TorahScope: Balak

Balak

Destroyer

Numbers 22:2-25:9
Micah 5:6-6:8

“Balaam’s Example to Avoid”


by Mark Huey

This week’s Torah portion, Balak, is full of some significant descriptions of the attempted spiritual attack on the fledgling nation of Ancient Israel, as it was encamped on the plains of Moab overlooking the Jordan, while preparing for the invasion of the Promised Land. Recall that the God-blessed conquest over the Amorites was completed (Numbers 21:10-22:1), and the Israelites were now basking in their triumph, having recently placed faith in the raised brazen serpent to ward off the sting of vipers (Numbers 21:6-20). However, the physical challenges of defeating an enemy is one thing—but now as this parashah commences, the relative relaxation of victory was going to provide the Lord, through demonically inspired individuals, the opportunity to once again test the hearts of His people. After all, people are generally vulnerable to the wiles of the Devil when they let down their guard, and experience a wide return to fleshly endeavors. So, while studying this Torah portion this week, it is appropriate that we ponder the many questions posed by the Prophet Micah, who recognized in his era the propensity for Israel to chronically fall back upon its carnal inclinations, by not recognizing what the Lord had done and what was good:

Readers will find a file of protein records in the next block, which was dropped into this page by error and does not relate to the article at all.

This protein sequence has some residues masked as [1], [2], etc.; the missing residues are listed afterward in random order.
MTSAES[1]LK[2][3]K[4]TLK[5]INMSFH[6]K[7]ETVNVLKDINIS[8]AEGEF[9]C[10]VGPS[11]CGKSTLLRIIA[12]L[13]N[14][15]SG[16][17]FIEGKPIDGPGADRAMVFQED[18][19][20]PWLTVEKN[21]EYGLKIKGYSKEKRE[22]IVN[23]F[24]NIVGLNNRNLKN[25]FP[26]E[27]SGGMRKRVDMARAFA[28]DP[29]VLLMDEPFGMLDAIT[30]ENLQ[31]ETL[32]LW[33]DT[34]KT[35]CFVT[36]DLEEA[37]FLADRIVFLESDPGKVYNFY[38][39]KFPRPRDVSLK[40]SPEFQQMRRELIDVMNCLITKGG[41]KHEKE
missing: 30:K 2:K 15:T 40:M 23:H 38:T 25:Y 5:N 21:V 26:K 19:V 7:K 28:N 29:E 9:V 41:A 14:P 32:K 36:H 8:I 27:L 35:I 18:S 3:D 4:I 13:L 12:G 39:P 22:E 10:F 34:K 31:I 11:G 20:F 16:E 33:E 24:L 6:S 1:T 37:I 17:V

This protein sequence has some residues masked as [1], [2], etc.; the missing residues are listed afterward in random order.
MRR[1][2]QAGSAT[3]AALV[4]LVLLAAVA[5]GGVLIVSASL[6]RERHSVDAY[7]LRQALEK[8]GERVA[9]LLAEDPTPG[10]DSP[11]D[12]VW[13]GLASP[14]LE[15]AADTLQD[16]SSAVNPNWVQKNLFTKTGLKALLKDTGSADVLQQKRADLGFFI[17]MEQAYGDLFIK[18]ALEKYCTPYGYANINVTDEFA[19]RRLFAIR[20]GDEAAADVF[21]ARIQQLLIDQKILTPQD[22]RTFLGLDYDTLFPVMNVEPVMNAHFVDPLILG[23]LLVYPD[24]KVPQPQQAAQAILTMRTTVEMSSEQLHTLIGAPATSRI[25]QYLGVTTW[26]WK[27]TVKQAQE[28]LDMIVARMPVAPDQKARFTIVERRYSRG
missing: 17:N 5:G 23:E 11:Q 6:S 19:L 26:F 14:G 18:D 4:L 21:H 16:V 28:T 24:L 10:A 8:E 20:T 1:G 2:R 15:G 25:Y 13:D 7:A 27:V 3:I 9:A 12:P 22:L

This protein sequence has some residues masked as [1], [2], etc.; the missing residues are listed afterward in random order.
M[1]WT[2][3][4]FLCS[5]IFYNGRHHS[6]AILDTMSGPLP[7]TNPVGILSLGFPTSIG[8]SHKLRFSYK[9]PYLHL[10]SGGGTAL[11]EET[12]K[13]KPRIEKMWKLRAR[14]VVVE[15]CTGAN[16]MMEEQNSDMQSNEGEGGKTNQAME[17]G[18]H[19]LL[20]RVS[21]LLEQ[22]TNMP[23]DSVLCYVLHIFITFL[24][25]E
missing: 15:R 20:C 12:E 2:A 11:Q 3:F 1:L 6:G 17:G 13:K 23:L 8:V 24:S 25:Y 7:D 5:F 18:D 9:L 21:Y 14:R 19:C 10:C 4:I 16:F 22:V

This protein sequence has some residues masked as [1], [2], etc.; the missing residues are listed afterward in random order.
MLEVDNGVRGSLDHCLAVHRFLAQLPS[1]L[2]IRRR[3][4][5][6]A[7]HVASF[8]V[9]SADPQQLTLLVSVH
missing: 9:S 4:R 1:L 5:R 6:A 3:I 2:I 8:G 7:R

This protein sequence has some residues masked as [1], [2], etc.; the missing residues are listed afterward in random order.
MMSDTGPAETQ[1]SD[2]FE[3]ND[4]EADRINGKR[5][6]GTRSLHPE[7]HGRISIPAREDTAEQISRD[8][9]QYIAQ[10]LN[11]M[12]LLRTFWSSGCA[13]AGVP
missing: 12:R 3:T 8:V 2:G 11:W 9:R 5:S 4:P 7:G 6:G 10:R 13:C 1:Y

“My people, what have I done to you, and how have I wearied you? Answer Me. Indeed, I brought you up from the land of Egypt and ransomed you from the house of slavery, and I sent before you Moses, Aaron and Miriam. My people, remember now what Balak king of Moab counseled And what Balaam son of Beor answered him, and from Shittim to Gilgal, so that you might know the righteous acts of the LORD. With what shall I come to the LORD and bow myself before the God on high? Shall I come to Him with burnt offerings, with yearling calves? Does the LORD take delight in thousands of rams, in ten thousand rivers of oil? Shall I present my firstborn for my rebellious acts, the fruit of my body for the sin of my soul? He has told you, O man, what is good; and what does the LORD require of you but to do justice, to love kindness, and to walk humbly with your God?” (Micah 6:3-8).

The Holy One of Israel never relents from persistently molding His chosen people, to be a light to rest of the world (Isaiah 42:6; 49:6), with a faithful dependence upon Him for all that they have been called to accomplish for salvation history. In our Torah reading, an opportunity for the Lord to use Balak, the king of Moab, and Balaam, a prophet for hire (Deuteronomy 23:4-5; cf. 2 Peter 2:15), to test the hearts of Israel, arrived during a period of respite from the rigors of warfare and the arduous final march to the plains of Moab. Balak was aware of Israel’s rout of the Amorites, but rather than engage the Israelites militarily, he chose to elicit the charms of a soothsayer regionally known for having the power to bless or curse people: